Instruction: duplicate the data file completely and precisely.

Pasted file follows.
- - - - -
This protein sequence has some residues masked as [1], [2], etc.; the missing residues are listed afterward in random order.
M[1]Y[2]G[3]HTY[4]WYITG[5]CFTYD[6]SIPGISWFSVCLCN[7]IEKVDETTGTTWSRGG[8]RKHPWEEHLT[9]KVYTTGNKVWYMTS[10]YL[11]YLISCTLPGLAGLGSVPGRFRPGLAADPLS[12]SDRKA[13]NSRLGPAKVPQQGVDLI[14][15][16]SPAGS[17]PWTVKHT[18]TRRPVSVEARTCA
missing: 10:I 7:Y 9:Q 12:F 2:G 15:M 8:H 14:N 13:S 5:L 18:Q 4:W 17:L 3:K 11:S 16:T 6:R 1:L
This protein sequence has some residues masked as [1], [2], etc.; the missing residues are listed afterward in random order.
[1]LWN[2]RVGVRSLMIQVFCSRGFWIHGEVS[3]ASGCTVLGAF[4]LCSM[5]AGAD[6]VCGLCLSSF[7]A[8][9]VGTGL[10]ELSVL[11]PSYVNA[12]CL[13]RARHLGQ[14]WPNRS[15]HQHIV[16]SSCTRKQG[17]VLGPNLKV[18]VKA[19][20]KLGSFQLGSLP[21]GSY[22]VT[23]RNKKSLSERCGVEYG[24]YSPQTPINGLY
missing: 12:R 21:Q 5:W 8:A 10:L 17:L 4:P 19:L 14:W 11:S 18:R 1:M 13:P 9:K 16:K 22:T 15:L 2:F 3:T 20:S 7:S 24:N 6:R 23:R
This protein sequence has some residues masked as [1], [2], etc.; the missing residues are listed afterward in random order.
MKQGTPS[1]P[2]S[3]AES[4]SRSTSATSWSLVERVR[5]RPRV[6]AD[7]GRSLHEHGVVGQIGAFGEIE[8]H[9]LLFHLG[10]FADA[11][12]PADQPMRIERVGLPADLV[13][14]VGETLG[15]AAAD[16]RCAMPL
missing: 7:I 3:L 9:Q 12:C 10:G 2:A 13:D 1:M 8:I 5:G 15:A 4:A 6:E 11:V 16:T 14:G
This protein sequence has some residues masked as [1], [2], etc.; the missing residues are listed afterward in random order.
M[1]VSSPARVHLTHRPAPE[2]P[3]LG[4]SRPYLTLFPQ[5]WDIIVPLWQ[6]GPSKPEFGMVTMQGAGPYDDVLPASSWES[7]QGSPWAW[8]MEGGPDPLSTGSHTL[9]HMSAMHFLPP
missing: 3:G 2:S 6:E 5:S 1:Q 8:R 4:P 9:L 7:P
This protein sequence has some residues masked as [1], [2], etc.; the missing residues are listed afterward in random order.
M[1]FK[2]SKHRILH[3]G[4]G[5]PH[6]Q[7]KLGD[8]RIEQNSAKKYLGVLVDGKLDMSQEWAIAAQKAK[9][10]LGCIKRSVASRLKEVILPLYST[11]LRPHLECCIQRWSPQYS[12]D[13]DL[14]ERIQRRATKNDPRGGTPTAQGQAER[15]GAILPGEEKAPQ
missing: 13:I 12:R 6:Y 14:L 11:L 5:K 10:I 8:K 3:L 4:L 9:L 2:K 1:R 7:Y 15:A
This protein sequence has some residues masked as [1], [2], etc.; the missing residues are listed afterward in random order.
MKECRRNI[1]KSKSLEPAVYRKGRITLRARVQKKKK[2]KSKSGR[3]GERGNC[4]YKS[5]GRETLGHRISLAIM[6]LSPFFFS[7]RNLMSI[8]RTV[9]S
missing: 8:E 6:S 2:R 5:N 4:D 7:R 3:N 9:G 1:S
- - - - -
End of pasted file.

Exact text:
This protein sequence has some residues masked as [1], [2], etc.; the missing residues are listed afterward in random order.
M[1]Y[2]G[3]HTY[4]WYITG[5]CFTYD[6]SIPGISWFSVCLCN[7]IEKVDETTGTTWSRGG[8]RKHPWEEHLT[9]KVYTTGNKVWYMTS[10]YL[11]YLISCTLPGLAGLGSVPGRFRPGLAADPLS[12]SDRKA[13]NSRLGPAKVPQQGVDLI[14][15][16]SPAGS[17]PWTVKHT[18]TRRPVSVEARTCA
missing: 10:I 7:Y 9:Q 12:F 2:G 15:M 8:H 14:N 13:S 5:L 18:Q 4:W 17:L 3:K 11:S 16:T 6:R 1:L
This protein sequence has some residues masked as [1], [2], etc.; the missing residues are listed afterward in random order.
[1]LWN[2]RVGVRSLMIQVFCSRGFWIHGEVS[3]ASGCTVLGAF[4]LCSM[5]AGAD[6]VCGLCLSSF[7]A[8][9]VGTGL[10]ELSVL[11]PSYVNA[12]CL[13]RARHLGQ[14]WPNRS[15]HQHIV[16]SSCTRKQG[17]VLGPNLKV[18]VKA[19][20]KLGSFQLGSLP[21]GSY[22]VT[23]RNKKSLSERCGVEYG[24]YSPQTPINGLY
missing: 12:R 21:Q 5:W 8:A 10:L 17:L 4:P 19:L 14:W 11:S 18:R 1:M 13:P 9:K 16:K 22:T 15:L 2:F 3:T 20:S 7:S 24:N 6:R 23:R
This protein sequence has some residues masked as [1], [2], etc.; the missing residues are listed afterward in random order.
MKQGTPS[1]P[2]S[3]AES[4]SRSTSATSWSLVERVR[5]RPRV[6]AD[7]GRSLHEHGVVGQIGAFGEIE[8]H[9]LLFHLG[10]FADA[11][12]PADQPMRIERVGLPADLV[13][14]VGETLG[15]AAAD[16]RCAMPL
missing: 7:I 3:L 9:Q 12:C 10:G 2:A 13:D 1:M 8:I 5:G 15:A 4:A 6:E 11:V 16:T 14:G
This protein sequence has some residues masked as [1], [2], etc.; the missing residues are listed afterward in random order.
M[1]VSSPARVHLTHRPAPE[2]P[3]LG[4]SRPYLTLFPQ[5]WDIIVPLWQ[6]GPSKPEFGMVTMQGAGPYDDVLPASSWES[7]QGSPWAW[8]MEGGPDPLSTGSHTL[9]HMSAMHFLPP
missing: 3:G 2:S 6:E 5:S 1:Q 8:R 4:P 9:L 7:P
This protein sequence has some residues masked as [1], [2], etc.; the missing residues are listed afterward in random order.
M[1]FK[2]SKHRILH[3]G[4]G[5]PH[6]Q[7]KLGD[8]RIEQNSAKKYLGVLVDGKLDMSQEWAIAAQKAK[9][10]LGCIKRSVASRLKEVILPLYST[11]LRPHLECCIQRWSPQYS[12]D[13]DL[14]ERIQRRATKNDPRGGTPTAQGQAER[15]GAILPGEEKAPQ
missing: 13:I 12:R 6:Y 14:L 11:L 5:K 10:I 8:K 3:L 4:L 9:L 2:K 1:R 7:Y 15:A
This protein sequence has some residues masked as [1], [2], etc.; the missing residues are listed afterward in random order.
MKECRRNI[1]KSKSLEPAVYRKGRITLRARVQKKKK[2]KSKSGR[3]GERGNC[4]YKS[5]GRETLGHRISLAIM[6]LSPFFFS[7]RNLMSI[8]RTV[9]S
missing: 8:E 6:S 2:R 5:N 4:D 7:R 3:N 9:G 1:S